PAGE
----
As mentioned before, the purpose of this series is to provide non-traditional argumentation for the Pro-Life position, without turning to/appealing to the Christian scriptural cannon.

In the previous post – the issue of ‘Dehumanization, Incurred by Relational Convenience’ was discussed. In this post – I am referencing the philosophy of Emanuel Levinas – a philosopher in the Phenomenological Interpretive Tradition.

In a nutshell, Levinas survived the Holocaust & the brutality of the Nazis. He saw and understood that Fascism was really just another ‘modernist’ invention – and he knew very well that it had been trumped by the best and brightest minds from around the world, along with its many ideological tenents such as Eugenics, Darwinism, the the superiority of Statist Political systems.

He knew that a world that had given birth to Fascism, would give birth to other equally dysfunctional ‘isms’ – and that hope was abating for any sense to come to the world.

So he endeavored to formulate a ‘first philosophy’ – or a guiding principle that preceded Religion, Politics, or other assumed, interpretive frameworks of thought.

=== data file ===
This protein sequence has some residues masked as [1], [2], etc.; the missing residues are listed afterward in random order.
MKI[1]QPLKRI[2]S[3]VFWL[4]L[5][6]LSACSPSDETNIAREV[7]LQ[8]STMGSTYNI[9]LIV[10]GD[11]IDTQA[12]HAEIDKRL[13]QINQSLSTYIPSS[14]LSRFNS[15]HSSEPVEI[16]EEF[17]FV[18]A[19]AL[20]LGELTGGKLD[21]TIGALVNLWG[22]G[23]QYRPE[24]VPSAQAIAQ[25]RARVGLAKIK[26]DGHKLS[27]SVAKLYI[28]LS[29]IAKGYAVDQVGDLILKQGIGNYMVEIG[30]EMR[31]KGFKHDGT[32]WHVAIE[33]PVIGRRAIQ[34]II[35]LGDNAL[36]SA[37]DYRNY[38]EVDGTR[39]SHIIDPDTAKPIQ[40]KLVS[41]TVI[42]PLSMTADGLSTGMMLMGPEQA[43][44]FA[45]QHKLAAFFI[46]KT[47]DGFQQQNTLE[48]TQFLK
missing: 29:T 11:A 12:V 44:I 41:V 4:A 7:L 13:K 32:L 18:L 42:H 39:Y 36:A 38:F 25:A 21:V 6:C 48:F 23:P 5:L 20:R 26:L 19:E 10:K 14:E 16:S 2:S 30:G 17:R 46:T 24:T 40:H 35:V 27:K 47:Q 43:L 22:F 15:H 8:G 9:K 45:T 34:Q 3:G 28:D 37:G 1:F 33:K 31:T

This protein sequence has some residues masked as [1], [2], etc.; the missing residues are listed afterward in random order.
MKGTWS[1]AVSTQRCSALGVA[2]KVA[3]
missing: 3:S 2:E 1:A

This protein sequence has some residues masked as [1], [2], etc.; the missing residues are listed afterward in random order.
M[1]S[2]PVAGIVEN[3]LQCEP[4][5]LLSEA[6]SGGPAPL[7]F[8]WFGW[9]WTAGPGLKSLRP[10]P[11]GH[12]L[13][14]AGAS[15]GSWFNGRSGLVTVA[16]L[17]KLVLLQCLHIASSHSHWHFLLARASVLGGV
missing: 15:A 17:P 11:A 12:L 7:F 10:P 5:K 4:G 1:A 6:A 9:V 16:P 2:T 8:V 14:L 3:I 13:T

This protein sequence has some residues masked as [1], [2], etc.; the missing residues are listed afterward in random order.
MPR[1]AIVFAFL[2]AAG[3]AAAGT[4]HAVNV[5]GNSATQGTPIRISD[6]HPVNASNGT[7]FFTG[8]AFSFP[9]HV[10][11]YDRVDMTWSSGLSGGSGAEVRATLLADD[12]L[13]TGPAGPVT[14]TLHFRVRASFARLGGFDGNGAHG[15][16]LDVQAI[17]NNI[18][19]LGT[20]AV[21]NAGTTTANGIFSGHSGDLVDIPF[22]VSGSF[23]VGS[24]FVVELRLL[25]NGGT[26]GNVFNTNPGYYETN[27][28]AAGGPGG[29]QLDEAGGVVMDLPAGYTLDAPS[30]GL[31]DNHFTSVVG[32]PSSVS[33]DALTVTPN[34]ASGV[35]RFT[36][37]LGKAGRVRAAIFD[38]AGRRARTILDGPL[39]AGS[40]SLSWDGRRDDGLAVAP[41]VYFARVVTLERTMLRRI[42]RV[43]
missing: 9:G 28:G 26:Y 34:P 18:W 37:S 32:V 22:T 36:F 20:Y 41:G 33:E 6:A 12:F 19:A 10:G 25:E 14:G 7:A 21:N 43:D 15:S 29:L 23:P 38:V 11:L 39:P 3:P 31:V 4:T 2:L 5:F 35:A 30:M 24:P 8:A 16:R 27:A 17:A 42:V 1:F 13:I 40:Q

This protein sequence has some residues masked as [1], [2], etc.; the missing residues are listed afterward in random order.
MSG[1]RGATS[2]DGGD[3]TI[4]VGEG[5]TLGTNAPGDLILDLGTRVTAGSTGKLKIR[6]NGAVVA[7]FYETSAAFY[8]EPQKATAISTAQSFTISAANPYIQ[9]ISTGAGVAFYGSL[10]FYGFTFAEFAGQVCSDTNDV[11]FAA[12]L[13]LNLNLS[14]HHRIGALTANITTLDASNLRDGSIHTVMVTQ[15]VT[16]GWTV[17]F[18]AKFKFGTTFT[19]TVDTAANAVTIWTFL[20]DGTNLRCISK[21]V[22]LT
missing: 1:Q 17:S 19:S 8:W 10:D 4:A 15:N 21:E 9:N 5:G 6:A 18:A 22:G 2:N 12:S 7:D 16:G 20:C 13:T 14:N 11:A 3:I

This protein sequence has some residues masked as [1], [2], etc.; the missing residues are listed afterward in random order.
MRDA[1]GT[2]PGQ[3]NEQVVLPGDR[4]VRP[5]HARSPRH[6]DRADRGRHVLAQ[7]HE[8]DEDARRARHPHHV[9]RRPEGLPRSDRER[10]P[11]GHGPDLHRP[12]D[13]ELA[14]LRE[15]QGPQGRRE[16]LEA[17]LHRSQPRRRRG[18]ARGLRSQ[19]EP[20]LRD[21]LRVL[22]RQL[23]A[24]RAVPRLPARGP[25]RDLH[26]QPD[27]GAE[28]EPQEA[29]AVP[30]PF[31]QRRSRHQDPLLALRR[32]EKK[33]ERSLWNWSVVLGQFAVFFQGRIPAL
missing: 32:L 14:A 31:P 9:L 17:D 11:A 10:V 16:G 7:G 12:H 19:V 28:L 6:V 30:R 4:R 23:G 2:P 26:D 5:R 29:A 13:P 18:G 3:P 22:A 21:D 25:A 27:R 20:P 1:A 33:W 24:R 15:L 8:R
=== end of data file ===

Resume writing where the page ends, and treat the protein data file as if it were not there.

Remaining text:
Levinas chose the face.

He argued that intrinsic to the face of the other, we find an infinity that cannot be fully absolved into meaningless objectivity. We are always confronted with the Other – and they are not us. They are someone different from us, ourselves – and their ‘infinity’ or otherness, is something that can serve as a vanguard against their dehumanization, objectification, and consequential destruction.

When you look into the face of an unborn child – what do you see? Do you see a child? Do you see a person? Or do you merely see a blob of tissue?

In each case, where man has systematically opressed and killed another group of men – they first stripped them of their humanity. If we can agree that within the face of another – there is humanity, then we are given pause in our plans to change how we related to them – if they become inconvenient to us.

Below is a formal essay that talks about Levinas.